Welcome to the Big Apple!
Yes, living in New York City — which I have, this time, for twelve years, is indeed, “shitty,” as you so aptly described:
Just in some basic respects – like getting online or using your phone – it’s like going back in time a little. Time Warner cable … well, I probably don’t need to tell New Yorkers what it’s like there. We bought the most expensive cable package to expedite my work at home – and it just decides to crawl like dial-up every few minutes. My mifi cannot get a signal that’s stable. My iPhone is suddenly iffy – calls are dropped and online access is far slower than in DC.
Welcome to my world.
Here’s one tip — drop Time Warner Cable as fast as you can. We had it only because it was our only choice. (I have a documented list of 54 times our Time Warner cable service stopped working over a three-year period.) As soon as Verizon wired our building, we switched — faster Internet, same channels, clearer picture, and cheaper.
You’ll always have dropped calls if you keep AT&T for your iPhone. If it happens in your apartment, demand AT&T gives you (for free) an M-Cell, which will help only a little.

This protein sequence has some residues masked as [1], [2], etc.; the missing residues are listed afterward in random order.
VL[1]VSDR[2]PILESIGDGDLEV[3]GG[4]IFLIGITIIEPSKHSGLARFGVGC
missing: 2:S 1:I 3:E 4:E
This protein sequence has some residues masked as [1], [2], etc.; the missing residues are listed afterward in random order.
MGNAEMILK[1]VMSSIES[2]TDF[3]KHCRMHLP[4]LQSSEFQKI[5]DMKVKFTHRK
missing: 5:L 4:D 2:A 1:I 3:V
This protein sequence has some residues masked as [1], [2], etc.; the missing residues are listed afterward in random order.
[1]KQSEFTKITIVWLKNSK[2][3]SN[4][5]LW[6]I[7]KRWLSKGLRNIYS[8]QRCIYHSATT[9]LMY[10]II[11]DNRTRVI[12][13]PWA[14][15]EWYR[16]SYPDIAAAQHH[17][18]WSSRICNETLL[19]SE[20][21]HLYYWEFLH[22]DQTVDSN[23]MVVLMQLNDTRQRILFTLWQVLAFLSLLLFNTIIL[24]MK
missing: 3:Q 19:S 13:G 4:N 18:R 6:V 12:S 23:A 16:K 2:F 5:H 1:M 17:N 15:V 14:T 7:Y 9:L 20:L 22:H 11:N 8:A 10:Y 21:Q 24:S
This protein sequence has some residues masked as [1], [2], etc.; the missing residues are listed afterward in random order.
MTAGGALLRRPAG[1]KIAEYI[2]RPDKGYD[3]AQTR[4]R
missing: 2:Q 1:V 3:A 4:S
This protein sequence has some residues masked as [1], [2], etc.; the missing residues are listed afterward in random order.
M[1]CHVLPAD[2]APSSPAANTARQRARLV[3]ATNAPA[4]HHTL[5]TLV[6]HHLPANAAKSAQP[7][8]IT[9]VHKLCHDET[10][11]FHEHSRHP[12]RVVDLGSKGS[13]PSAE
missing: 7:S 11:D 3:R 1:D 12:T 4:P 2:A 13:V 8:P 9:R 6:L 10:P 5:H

Then the following: we went to a store and found a couch; they delivered the wrong one. We went to Best Buy to get a new TV; they delivered the wrong one. When they did deliver the right one, the cable-box was dead. We could not get any DVR either. I had to go into the Beast offices to live-blog Obama’s implosion. Scalding hot water comes out of the cold faucet – randomly. And the space we live in is one fifth the size of our place in DC. Just to walk a few blocks requires barging your way through a melee of noise and rudeness and madness. And a glance at your bank account shows a giant sucking sound as the city effectively robs you of all your pennies at every juncture.
Practically everything here costs more. Our sales tax is extremely high, the NYC cops don’t do their jobs, and rarely will you find a cab driver who doesn’t make you want a Xanax. Apartments are small and building managers don’t give the smallest thought to your comfort. And every day you’ll be assaulted by people who believe their texting in your walking path is their God-given right.
The subways are dirty, hot, ugly, and smelly. Service in most restaurants and stores is atrocious. Atrocious. There’s not a single great diner in Manhattan, and the ones that are passable after a while no longer pass.
When you’re there for a few days or a week, it can be bracing. But living with this as a daily fact of life? How does anyone manage it?
Do you just have to harden yourself to live as if this is normal? Or will it get better? Please tell me it gets better.
“Please tell me it gets better.”
It does not get better.
“How does anyone manage it?”
It’s the greatest city on earth.
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